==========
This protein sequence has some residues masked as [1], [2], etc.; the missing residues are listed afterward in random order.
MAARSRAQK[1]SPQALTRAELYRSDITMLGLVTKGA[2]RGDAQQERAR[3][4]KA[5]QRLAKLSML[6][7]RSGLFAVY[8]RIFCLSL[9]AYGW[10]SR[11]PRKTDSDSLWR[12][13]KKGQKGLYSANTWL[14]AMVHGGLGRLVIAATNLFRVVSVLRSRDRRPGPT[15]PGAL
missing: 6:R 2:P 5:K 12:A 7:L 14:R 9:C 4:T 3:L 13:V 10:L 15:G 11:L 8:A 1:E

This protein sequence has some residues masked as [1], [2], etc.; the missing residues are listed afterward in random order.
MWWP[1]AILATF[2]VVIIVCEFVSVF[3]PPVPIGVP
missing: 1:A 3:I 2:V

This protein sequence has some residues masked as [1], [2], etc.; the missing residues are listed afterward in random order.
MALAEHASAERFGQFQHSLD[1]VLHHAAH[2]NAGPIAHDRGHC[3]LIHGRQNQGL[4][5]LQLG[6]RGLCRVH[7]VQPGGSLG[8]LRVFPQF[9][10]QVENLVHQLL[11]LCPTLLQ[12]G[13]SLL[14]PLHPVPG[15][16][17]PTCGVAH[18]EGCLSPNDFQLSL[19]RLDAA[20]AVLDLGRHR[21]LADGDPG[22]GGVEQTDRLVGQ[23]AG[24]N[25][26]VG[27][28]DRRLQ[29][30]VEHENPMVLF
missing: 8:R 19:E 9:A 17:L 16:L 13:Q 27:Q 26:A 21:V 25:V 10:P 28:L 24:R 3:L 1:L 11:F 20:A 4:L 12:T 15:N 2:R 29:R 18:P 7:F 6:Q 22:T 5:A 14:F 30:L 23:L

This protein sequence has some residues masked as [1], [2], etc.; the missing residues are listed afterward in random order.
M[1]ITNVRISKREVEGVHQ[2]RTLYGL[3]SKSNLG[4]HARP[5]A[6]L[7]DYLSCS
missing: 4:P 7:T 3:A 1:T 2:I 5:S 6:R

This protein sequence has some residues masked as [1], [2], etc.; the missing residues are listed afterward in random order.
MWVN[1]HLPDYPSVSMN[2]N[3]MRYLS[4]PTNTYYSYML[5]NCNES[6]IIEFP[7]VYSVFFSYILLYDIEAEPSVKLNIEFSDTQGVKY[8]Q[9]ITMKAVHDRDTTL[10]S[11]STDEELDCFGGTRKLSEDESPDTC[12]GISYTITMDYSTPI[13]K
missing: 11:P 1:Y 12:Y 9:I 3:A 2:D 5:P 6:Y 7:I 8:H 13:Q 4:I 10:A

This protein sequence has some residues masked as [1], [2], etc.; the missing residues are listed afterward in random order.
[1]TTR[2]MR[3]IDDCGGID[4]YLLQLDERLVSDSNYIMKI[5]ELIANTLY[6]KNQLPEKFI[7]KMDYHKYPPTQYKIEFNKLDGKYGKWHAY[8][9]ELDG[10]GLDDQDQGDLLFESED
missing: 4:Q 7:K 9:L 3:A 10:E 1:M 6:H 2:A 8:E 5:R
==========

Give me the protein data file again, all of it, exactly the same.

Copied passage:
This protein sequence has some residues masked as [1], [2], etc.; the missing residues are listed afterward in random order.
MAARSRAQK[1]SPQALTRAELYRSDITMLGLVTKGA[2]RGDAQQERAR[3][4]KA[5]QRLAKLSML[6][7]RSGLFAVY[8]RIFCLSL[9]AYGW[10]SR[11]PRKTDSDSLWR[12][13]KKGQKGLYSANTWL[14]AMVHGGLGRLVIAATNLFRVVSVLRSRDRRPGPT[15]PGAL
missing: 6:R 2:P 5:K 12:A 7:L 14:R 9:C 4:T 3:L 13:V 10:L 15:G 11:L 8:A 1:E

This protein sequence has some residues masked as [1], [2], etc.; the missing residues are listed afterward in random order.
MWWP[1]AILATF[2]VVIIVCEFVSVF[3]PPVPIGVP
missing: 1:A 3:I 2:V

This protein sequence has some residues masked as [1], [2], etc.; the missing residues are listed afterward in random order.
MALAEHASAERFGQFQHSLD[1]VLHHAAH[2]NAGPIAHDRGHC[3]LIHGRQNQGL[4][5]LQLG[6]RGLCRVH[7]VQPGGSLG[8]LRVFPQF[9][10]QVENLVHQLL[11]LCPTLLQ[12]G[13]SLL[14]PLHPVPG[15][16][17]PTCGVAH[18]EGCLSPNDFQLSL[19]RLDAA[20]AVLDLGRHR[21]LADGDPG[22]GGVEQTDRLVGQ[23]AG[24]N[25][26]VG[27][28]DRRLQ[29][30]VEHENPMVLF
missing: 8:R 19:E 9:A 17:L 16:L 13:Q 27:Q 26:A 21:V 25:V 10:P 28:L 24:R 3:L 1:L 11:F 20:A 4:L 12:T 15:N 2:R 29:R 18:P 7:F 6:Q 22:T 5:A 14:F 30:L 23:L

This protein sequence has some residues masked as [1], [2], etc.; the missing residues are listed afterward in random order.
M[1]ITNVRISKREVEGVHQ[2]RTLYGL[3]SKSNLG[4]HARP[5]A[6]L[7]DYLSCS
missing: 4:P 7:T 3:A 1:T 2:I 5:S 6:R

This protein sequence has some residues masked as [1], [2], etc.; the missing residues are listed afterward in random order.
MWVN[1]HLPDYPSVSMN[2]N[3]MRYLS[4]PTNTYYSYML[5]NCNES[6]IIEFP[7]VYSVFFSYILLYDIEAEPSVKLNIEFSDTQGVKY[8]Q[9]ITMKAVHDRDTTL[10]S[11]STDEELDCFGGTRKLSEDESPDTC[12]GISYTITMDYSTPI[13]K
missing: 11:P 1:Y 12:Y 9:I 3:A 2:D 5:P 6:Y 7:I 8:H 13:Q 4:I 10:A

This protein sequence has some residues masked as [1], [2], etc.; the missing residues are listed afterward in random order.
[1]TTR[2]MR[3]IDDCGGID[4]YLLQLDERLVSDSNYIMKI[5]ELIANTLY[6]KNQLPEKFI[7]KMDYHKYPPTQYKIEFNKLDGKYGKWHAY[8][9]ELDG[10]GLDDQDQGDLLFESED
missing: 4:Q 7:K 9:L 3:A 10:E 1:M 6:H 2:A 8:E 5:R